The freezing wind and ice storms in Texas and other states this week could be one of the most expensive natural catastrophes for insurers on record, costing around $18 billion in damage to homes and businesses according to a recent estimate.
Leading risk-modeling firm Karen Clark & Co. used catastrophe-modeling software widely used by insurance companies to estimate that property insurers could face roughly $18 billion in costs from property damage, The Wall Street Journal reported.
The firm’s chief executive Karen Clark told The Wall Street Journal in an interview Friday that much of the damage from the winter freeze stems from frozen pipes and other water-related claims. Numerous instances of pipes bursting inside homes and other buildings have been reported throughout Texas, according to The New York Times.
“This event has snow and ice, but it is predominantly a freezing event and most of the claims are going to be related to water damage,” Clark said.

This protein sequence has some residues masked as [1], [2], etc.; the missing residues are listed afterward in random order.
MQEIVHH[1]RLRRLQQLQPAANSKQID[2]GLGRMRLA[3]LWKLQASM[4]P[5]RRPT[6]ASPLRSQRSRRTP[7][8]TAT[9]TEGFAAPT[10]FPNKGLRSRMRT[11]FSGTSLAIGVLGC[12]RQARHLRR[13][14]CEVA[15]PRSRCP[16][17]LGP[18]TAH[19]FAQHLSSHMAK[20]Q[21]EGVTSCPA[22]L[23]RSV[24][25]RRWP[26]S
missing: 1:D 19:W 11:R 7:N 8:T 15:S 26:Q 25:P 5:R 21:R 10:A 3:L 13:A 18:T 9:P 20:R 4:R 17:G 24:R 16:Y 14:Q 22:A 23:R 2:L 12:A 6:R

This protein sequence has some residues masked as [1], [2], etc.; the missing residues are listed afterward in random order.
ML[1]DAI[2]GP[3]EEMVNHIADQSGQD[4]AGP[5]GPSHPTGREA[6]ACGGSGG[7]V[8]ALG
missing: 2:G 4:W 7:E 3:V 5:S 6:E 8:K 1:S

Insurance companies have reported a major spike in claims over the past several days as the winter freeze ravaged Texas and other states. Insurers said the number of claims rival the amount they typically receive during a minor hurricane, according to The Wall Street Journal.
A spokeswoman for home and car insurance company USAA said they had received more than 30,000 claims as of Friday. A spokesman for home insurance company State Farm also said they had received thousands of claims from Texas, with many of those claims related to water damage and burst pipes.
The damage was spread out over 20 states but more than half of the estimated costs incurred came from Texas. The winter storm has left 21 people dead in the state and millions of Texans spent the week without electricity or water, according to the Austin American-Statesman. (RELATED: Texas Governor Demands Investigation Into Power Grid As Millions Left Without Power, 21 Dead Across Multiple States)
“Texas was ground zero of the temperature anomalies,” Clark said. “And it wasn’t just part of Texas but the complete state. You have a lot of population being impacted.”
The estimated $18 billion in damages would make the winter freeze one of the most expensive natural catastrophes in the U.S. as measured by losses to property insurers, according to The Wall Street Journal.
The costs would be similar to those faced during Hurricane Ike in 2008, a Category 4 hurricane that also ravaged Texas and cost roughly $16 billion in property damage by some estimates, The New York Times reported.